Remember, it has always had to start this way. Always from the masses themselves. It was done in the last war. It can be done in this. You have done it in great mass movements before, you can do it again. 1921; the great marches of the unemployed. The rent strikes, the development of the Youth Movement. All these great movements the workers organised and carried through against capitalists and Labour leaders who support capitalism.

So let us start today. You know the conditions in your factory. You know the things the workers want. You know the state of A.R.P. where you live and you know all the problems and difficulties of evacuation.

Then let us tackle them all together. Right now. Don’t delay any longer. No one will act if you don’t act yourselves.

Therefore close your ranks. Defeat the splitting tactics of the leaders who have prevented unity with the Communists and are themselves trying to line up the movement for unity with the Chamberlains and Churchills.

The Communist Party calls upon the members of the Labour Party, active trade unionists and shop stewards, and all those genuinely prepared to fight now for peace and the interests of the people against the reactionary Chamberlain Government to join with it in a great effort to bring about a renewal of the independence and militant struggle of the working-class movement.

The Communist Party calls upon the workers to unite their ranks and carry forward the struggle of the entire people for the following demands:—

Immediate measures against the profiteers to bring down prices;

Immediate increases in wages, pensions and unemployment benefits to meet the rise in cost of living;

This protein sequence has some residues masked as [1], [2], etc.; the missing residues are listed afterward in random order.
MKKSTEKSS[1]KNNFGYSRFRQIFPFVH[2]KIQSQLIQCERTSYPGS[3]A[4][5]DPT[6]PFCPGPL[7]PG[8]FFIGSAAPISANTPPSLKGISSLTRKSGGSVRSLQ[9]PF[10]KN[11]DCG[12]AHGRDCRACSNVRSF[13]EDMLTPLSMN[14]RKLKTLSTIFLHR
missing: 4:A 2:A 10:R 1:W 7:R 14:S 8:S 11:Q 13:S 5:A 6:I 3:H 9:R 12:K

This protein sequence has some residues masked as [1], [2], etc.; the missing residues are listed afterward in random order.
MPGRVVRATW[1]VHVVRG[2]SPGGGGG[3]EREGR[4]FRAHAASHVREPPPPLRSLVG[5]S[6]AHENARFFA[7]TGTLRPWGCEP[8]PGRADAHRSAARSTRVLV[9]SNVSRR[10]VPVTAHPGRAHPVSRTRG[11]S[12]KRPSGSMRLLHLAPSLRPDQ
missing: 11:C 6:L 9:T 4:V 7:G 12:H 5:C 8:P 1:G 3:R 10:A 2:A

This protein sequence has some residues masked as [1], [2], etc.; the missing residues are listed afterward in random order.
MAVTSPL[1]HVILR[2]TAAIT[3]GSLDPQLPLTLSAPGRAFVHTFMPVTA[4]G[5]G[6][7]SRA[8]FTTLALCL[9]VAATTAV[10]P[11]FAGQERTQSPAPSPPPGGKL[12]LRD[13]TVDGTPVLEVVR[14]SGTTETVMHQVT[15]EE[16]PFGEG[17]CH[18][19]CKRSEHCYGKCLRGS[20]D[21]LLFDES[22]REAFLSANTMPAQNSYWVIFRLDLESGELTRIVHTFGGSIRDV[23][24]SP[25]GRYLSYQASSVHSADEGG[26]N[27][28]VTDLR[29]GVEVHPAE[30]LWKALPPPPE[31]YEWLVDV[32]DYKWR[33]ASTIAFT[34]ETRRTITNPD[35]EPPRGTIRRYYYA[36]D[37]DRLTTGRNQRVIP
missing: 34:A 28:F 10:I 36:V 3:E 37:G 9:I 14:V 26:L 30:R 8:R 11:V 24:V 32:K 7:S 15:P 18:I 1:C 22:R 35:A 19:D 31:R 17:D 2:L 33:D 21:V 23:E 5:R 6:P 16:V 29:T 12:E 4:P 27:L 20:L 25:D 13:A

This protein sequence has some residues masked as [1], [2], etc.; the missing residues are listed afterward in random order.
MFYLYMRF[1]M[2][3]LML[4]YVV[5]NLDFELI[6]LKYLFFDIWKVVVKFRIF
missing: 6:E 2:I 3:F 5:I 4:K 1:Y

The restriction of hours and overtime in accordance with existing trade union agreements and the strict enforcement of all safety and welfare regulations laid down by the Factory Acts.

Immediate increases in the scandalously low allowances to dependants of the men in the fighting forces;

Bomb-proof shelters at Government cost for the whole population in working-class areas;

No Means Test and no charge to parents of evacuated children, commandeering of large private houses for the children, and free passes for parents to visit them;

Hands off democratic rights and social services;

Immediate granting of India’s claim to self-determination and the extension of democratic rights to all colonial peoples.

Down with the Chamberlain Government;

Formation of a new Government which will carry out these demands, begin peace negotiations and represent the interests of the people against the armament kings and plundering millionaires.

The workers of Britain, united and determined, are strong enough by their own action to banish the spectre of war and open the road towards a new, free Socialist life.